One of the study’s main strengths is the large number of individuals included in the analysis. As the authors write, the study’s size allowed them to conclude that ‘even minute increases in autism risk after MMR vaccination are unlikely’.


So, what causes autism? 

The aetiological basis of autism is predominantly genetic, and the apparent rise in diagnosis has more to do with increased awareness of the condition and changes in the diagnostic criteria. Nevertheless, while mutations in some genes are strongly implicated in autism, most associated variants confer modest increases in risk.

These genetic variants of small effect sizes can have a significant impact when present in certain combinations, or even lower the threshold of one acquiring the condition with exposure to environmental risk factors.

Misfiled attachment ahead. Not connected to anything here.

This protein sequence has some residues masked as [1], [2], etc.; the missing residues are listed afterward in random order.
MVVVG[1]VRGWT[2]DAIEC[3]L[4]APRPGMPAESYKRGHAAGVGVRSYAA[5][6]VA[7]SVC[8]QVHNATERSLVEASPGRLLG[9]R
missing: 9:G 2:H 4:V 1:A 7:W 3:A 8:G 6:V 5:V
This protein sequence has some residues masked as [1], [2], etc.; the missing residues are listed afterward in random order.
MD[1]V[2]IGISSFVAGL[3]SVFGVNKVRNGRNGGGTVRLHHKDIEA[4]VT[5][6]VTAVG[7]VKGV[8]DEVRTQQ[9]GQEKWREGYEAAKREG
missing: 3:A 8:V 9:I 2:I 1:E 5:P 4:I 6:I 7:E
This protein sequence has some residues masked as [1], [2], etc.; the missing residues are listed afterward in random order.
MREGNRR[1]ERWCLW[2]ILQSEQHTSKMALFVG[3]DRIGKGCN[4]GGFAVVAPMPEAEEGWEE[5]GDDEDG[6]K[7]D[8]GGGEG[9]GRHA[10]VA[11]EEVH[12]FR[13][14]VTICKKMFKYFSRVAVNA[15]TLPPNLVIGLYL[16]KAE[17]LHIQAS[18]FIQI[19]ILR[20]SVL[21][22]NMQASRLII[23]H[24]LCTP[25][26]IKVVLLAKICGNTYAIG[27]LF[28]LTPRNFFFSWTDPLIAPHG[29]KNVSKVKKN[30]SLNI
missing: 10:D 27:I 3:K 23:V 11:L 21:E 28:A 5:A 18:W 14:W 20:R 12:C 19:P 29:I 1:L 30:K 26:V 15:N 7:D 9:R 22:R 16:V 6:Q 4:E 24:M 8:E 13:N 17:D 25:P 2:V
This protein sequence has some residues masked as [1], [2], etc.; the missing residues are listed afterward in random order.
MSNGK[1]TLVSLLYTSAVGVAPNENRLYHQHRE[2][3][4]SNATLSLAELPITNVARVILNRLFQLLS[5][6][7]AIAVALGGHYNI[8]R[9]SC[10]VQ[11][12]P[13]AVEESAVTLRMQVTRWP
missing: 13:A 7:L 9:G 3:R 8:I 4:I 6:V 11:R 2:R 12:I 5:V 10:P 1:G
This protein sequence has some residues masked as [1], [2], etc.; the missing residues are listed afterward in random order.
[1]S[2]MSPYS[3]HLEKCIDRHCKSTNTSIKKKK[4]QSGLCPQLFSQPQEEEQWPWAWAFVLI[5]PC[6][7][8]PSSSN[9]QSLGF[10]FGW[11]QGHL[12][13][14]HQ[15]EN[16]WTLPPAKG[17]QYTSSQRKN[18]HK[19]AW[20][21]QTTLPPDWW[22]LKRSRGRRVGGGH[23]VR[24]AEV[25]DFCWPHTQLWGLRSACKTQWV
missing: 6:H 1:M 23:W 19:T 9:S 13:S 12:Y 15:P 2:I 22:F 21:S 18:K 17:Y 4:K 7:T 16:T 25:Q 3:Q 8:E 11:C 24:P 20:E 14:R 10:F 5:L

The answer to what causes autism is unlikely to reside solely in genetics. Recent studies suggest that environmental factors can cause autism, but this is most likely to occur in utero (during pregnancy). This is important because some parents are concerned that things such as high pollution or vaccines cause autism postpartum.

Regardless, the heritability of autism is estimated to be more than 90%. This means that more than 90% of the cause of autism is due to genetics.



With the continued generation of high-quality empirical evidence, the fears surrounding vaccines might, one day, be eradicated once and for all.

The bottom line is that whatever the cause of autism may be – genetic or environmental – it is likely to take effect during foetal development. Thus, a person with autism is born with autism.